The Man Who Fooled Wall Street, Hollywood, and the World
By: Tom Wright, Bradley Hope
In-depth review of how a guy in his late twenties / early thirties (Jho Low) managed to embezzle and squander USD 5 billion by raiding Malaysia’s investment fund 1MDB, aided and abetted by senior politicians, bankers and lawyers across the globe.
The simplicity, boldness and stupidity of how he did this is astounding. It’s easy to get hung up on the greed and wastefulness of Jho Low at the expense of a developing nation, but there were many in the developed world that were all too eager to help him and go along for the ride.
Well written and researched, entertaining and juicy (involvement of well-known actors, musicians – irony #1 is the fact that the “Wolf of Wall Street” movie was financed with dirty money; irony #2 is the fact that Jordan Belfort (the real-life Wolf of Wall Street) smelled a rat and declined to get paid by Jho Low).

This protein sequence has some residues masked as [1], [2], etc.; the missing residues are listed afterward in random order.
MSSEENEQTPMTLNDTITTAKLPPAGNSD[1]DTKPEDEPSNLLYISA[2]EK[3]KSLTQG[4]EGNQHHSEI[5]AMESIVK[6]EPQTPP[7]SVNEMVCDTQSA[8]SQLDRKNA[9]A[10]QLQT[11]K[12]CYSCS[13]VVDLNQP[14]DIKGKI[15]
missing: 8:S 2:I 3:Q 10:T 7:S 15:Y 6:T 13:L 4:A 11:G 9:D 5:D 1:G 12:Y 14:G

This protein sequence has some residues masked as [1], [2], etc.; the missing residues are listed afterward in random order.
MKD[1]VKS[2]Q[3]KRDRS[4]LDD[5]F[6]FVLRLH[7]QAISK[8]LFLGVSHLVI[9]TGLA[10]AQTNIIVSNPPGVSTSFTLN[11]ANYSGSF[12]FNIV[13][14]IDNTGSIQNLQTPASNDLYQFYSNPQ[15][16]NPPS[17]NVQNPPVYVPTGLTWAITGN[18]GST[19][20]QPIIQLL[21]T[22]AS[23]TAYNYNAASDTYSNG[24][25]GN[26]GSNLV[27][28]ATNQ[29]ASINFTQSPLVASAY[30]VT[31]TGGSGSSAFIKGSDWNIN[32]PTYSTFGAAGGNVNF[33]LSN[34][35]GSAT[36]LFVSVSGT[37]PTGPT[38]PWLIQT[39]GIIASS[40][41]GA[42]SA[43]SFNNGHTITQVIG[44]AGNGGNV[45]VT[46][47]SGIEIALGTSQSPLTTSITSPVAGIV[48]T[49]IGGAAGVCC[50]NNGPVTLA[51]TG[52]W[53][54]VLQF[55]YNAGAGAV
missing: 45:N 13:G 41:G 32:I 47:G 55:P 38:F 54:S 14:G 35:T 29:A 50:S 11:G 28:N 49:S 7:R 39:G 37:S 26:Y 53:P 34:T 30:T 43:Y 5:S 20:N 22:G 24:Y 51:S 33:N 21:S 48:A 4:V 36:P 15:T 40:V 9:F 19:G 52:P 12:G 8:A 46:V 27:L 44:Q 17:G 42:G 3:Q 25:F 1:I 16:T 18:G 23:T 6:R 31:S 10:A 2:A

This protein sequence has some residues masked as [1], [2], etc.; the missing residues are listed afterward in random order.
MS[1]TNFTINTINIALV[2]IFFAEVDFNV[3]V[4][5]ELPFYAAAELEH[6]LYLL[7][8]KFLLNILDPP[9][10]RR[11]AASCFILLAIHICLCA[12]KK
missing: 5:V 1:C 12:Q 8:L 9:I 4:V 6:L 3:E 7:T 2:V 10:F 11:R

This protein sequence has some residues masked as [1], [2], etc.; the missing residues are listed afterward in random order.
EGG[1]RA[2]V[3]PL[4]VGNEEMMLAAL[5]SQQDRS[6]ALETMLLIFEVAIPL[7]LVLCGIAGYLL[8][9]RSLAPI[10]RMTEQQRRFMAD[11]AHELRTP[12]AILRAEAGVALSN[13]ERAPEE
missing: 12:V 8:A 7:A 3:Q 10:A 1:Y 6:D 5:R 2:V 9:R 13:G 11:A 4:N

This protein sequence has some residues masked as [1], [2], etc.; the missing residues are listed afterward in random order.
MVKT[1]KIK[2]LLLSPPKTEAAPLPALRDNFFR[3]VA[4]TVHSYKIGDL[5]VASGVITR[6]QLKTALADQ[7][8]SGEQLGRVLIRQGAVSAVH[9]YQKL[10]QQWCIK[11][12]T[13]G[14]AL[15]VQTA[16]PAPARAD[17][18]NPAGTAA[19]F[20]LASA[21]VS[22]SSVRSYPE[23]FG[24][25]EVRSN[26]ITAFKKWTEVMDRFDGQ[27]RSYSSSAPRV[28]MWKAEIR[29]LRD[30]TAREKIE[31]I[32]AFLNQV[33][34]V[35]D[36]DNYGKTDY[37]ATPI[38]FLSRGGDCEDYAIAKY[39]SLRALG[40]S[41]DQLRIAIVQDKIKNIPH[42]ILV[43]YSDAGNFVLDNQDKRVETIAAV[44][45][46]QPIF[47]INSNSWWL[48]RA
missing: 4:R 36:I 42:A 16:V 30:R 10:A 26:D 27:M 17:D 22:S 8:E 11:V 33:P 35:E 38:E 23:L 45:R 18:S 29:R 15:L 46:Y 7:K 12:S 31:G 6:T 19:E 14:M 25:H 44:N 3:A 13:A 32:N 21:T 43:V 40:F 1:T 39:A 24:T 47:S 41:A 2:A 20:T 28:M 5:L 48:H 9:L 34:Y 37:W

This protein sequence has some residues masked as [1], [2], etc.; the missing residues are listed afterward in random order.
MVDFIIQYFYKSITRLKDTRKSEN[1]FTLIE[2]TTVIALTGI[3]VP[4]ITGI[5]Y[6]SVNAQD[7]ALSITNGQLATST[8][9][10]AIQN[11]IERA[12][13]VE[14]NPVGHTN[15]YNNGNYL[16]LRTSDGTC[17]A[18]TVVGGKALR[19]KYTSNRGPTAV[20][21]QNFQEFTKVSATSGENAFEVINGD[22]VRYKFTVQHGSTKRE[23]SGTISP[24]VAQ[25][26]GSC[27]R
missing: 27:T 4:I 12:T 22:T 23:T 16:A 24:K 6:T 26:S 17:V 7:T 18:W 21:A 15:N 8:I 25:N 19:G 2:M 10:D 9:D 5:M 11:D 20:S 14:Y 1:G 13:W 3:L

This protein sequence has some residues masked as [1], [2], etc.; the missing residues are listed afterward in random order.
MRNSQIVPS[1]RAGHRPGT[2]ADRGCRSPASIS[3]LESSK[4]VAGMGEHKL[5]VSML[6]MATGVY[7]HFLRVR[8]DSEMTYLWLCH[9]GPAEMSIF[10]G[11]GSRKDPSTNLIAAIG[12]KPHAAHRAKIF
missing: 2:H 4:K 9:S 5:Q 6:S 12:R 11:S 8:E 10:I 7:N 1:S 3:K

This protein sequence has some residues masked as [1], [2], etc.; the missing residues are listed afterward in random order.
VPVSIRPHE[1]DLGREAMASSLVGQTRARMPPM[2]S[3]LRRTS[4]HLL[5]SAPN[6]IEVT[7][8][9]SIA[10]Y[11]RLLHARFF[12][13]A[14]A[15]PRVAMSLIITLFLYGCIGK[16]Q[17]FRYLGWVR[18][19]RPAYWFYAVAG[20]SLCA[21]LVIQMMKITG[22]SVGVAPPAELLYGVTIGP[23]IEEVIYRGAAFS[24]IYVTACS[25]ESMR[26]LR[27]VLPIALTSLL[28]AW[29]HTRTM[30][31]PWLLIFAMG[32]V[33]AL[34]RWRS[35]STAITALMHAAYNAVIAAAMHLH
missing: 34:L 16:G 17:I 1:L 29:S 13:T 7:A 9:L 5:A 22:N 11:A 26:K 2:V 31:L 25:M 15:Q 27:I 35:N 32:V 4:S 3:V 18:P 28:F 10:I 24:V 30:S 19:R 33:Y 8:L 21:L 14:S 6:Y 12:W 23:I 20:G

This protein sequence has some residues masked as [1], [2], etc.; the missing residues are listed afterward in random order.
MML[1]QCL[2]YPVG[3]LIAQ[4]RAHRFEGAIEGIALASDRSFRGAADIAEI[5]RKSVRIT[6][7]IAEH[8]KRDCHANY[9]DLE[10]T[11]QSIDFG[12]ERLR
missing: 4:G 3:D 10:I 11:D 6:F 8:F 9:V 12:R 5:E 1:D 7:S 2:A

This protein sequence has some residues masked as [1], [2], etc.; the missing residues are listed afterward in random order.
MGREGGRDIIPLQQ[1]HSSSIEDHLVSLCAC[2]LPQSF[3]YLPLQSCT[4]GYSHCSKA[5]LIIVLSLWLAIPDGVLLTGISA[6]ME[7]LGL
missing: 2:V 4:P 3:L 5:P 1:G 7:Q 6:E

Makes you think about the impact of bad actors enabled by powerful professionals, in terms of the immediate monetary costs as well as the long-term harm through the erosion of public trust in both public and private institutions. It also highlights the importance of vigilance, as what is condoned passively (or encouraged actively) in one part of life (finance) spills over and has implications for the world at large. For instance, I remember being in the Wall Street auditorium of Salomon Brothers in the late nineties as Donald Trump rehearsed his roadshow for a large bond offering for one of his companies in front of analysts and traders who were there largely for the free cookies. We all thought his shaky finances, shenanigans and silliness were hilarious. We had no problems selling the bonds.